Francis Kaklauskas first experienced Naropa through the Summer Writing program in 1985 and returned to graduated from the Master of Arts in Contemplative Psychotherapy program in 1992. Since that time, he has provided psychotherapy and other psychological services. He regularly presents at national conferences on topics including the integration of group psychotherapy theory and research, human development, family dynamics, and cross cultural psychology. He is a Fellow and Board Member of the American Group Psychotherapy, as well as serving on a variety of national tasks forces and committees focusing of the topics of research and diversity. He lectured by invitation at The Psychology of Religion Conference in Beijing, and presented his cross-cultural teaching experiences in Asia at the American Psychological Associations national conference. Dr. Kaklauskas’ other publications include being the primary psychological consultant and on-screen presenter for the best selling three part video series, Hooked: The Addiction Trap, and co-authoring the Group Psychotherapy chapter in The Handbook of Clinical Psychology. He has also co-edited two critically acclaimed psychotherapy textbooks, Brilliant Sanity: Buddhist Approaches to Psychotherapy andExistential Psychology East-West. In addition, he co-facilitates the Group Training Program at the University of Colorado, Boulder, Wardenberg Psychological Health and Psychiatry with his wife Dr. Elizabeth Olson.
Naropa is a unlike any other university or learning environment by engaging the whole person—mind, body, heart, and spirit. The environment provides a hightened awareness that allows for deep intimate connectedness and also deep self reflection. Here we learn to listen to ourselves and each other with precision.
My heart of education comes from a lifetime of work with others from my father's tile business as a child to twenty-five years in various clincial settings throughout my adult life. I have an undergraduate degree in English, a master's degree is in Contemplative Psychotherapy, and a doctorate in Clinicial Psychology. Other important educational pursuits include particpation in varied mindfulness practices, twenty-five years of psychoanalytic training, and continuous clincial supervision.
My primary academic interest has been in clinicial work and the process variables or subtle ingredients that lead to helpful psychotherapy experiences. I serve on a variety of national and local committees and enjoy the challanges and rewards of collaboration. Since studying with Mark Miller and Bill Douglass in the Naropa Music Program in the early 90s, I have continued to perfom improvisational music with bands along the Front Range.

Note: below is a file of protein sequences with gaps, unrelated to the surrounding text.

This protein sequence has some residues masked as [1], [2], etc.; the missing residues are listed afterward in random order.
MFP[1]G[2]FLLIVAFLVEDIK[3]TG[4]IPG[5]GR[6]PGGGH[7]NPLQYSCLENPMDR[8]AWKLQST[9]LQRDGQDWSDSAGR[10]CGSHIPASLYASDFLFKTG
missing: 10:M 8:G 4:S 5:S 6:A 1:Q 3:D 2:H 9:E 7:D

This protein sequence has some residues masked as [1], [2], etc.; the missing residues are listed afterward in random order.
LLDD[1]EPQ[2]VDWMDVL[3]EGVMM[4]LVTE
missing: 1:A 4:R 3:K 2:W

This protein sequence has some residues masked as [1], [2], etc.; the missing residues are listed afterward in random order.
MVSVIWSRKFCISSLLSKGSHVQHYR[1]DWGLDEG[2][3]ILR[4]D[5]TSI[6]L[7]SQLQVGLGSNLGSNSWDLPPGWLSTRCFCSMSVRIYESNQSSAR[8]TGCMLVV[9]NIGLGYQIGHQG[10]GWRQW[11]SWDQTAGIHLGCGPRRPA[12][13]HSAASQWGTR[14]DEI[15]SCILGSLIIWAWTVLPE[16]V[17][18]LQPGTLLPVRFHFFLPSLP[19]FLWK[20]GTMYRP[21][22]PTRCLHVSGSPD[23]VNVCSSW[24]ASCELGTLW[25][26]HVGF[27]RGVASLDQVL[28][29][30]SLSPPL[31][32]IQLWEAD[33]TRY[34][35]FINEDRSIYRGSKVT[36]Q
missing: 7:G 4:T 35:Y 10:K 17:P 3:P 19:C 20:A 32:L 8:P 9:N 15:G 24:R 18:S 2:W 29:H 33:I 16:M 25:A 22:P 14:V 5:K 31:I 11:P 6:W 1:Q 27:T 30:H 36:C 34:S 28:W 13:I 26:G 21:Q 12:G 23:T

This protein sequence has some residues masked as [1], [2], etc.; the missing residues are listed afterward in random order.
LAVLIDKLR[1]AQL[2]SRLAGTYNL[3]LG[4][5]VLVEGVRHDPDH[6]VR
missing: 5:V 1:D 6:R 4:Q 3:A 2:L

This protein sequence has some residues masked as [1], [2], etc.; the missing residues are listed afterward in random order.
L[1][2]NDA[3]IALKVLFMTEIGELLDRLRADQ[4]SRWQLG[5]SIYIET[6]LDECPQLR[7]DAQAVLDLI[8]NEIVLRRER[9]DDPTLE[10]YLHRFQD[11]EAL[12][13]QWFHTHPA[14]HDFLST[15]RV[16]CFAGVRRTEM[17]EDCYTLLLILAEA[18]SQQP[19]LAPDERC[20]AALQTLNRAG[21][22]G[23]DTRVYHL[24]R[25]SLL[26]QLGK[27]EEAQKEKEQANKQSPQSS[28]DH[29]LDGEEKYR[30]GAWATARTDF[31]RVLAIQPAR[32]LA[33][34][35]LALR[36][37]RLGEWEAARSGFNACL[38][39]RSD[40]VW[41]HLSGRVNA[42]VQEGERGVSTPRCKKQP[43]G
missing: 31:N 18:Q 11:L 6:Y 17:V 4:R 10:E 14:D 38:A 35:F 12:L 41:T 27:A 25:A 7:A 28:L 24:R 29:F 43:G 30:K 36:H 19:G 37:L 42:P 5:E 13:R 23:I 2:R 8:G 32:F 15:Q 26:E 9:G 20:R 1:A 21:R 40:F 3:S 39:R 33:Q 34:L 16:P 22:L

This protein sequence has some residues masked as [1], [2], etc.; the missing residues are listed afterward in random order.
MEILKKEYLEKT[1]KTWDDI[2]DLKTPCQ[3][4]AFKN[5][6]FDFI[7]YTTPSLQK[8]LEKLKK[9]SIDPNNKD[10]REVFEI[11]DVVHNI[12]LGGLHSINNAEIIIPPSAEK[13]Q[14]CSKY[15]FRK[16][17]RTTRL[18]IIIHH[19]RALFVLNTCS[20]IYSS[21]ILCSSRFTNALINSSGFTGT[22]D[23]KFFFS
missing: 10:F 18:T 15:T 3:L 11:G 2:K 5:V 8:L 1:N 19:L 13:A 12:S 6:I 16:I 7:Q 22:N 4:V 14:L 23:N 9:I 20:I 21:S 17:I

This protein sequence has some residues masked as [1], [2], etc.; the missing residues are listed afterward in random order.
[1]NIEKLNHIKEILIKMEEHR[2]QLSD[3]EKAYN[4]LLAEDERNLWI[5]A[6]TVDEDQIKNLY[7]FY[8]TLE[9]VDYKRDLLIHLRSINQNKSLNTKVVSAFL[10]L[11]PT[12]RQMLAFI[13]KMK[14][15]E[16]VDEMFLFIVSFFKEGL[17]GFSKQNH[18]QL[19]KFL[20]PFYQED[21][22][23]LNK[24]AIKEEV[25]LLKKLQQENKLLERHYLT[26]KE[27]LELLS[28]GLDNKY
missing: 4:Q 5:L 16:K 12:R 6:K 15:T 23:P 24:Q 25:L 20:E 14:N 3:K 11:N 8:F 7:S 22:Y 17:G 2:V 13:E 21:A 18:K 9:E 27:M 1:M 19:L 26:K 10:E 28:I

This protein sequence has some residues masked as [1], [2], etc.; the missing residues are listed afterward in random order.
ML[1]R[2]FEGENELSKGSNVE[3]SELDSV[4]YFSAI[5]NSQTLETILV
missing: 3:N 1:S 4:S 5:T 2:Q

The works of Derald Sue and Nancy McWilliams are excellent as they combine reserach, theory, real life examples, and passion. But I also encourage students to go beyond psycholgy and to try new things. When pressed for specifics I suggest they listen to Sun Ra or go see music live and dance, if possible go visit the MoMA and local art galliries, do a yoga challange or try martial arts, and of course check out the poetry of my sister, Kathleen Graber.
The best therapists stay open-minded, humble, and painfully aware of their own subjectivity and limitedness. I love the moments in group classes for embodying this truth. I can think of several times when students and I may be passionately debating our views about what dynamics are occuring in the classroom. Then another student precisely captures something important we all had missed. In those moments we realize we have been deluded by our own histories and locations. We take a deep breath of humility and spaciousness, and then we continue on in our relationship towards further learning and fuller connection.
It depends on the person and the situation. It can mean many things from being corny or sweet to passionate and interpersonally uncomfortable. For me, it means a deep discipline of sticking with things, our process, our relationships.
I have a few more academic projects in the works, but eventually I want to write more simply and directly about the journey of being a therapist and joys and challenges of this work. I have always wanted to paint, although I have no talent for it. In my wildest fantasy, I want to be a concepetual artist. Also I am also always looking at how I can be a good citizen — in the world and in my communities, and a great friend with my family and to myself. I have been at Naropa 25 years moving from a work-study janitor to core faculty, and would love for this to be my base for the next 25 years. But along the way, I plan to try to stay open enough to hopefully end up in some unexpected places.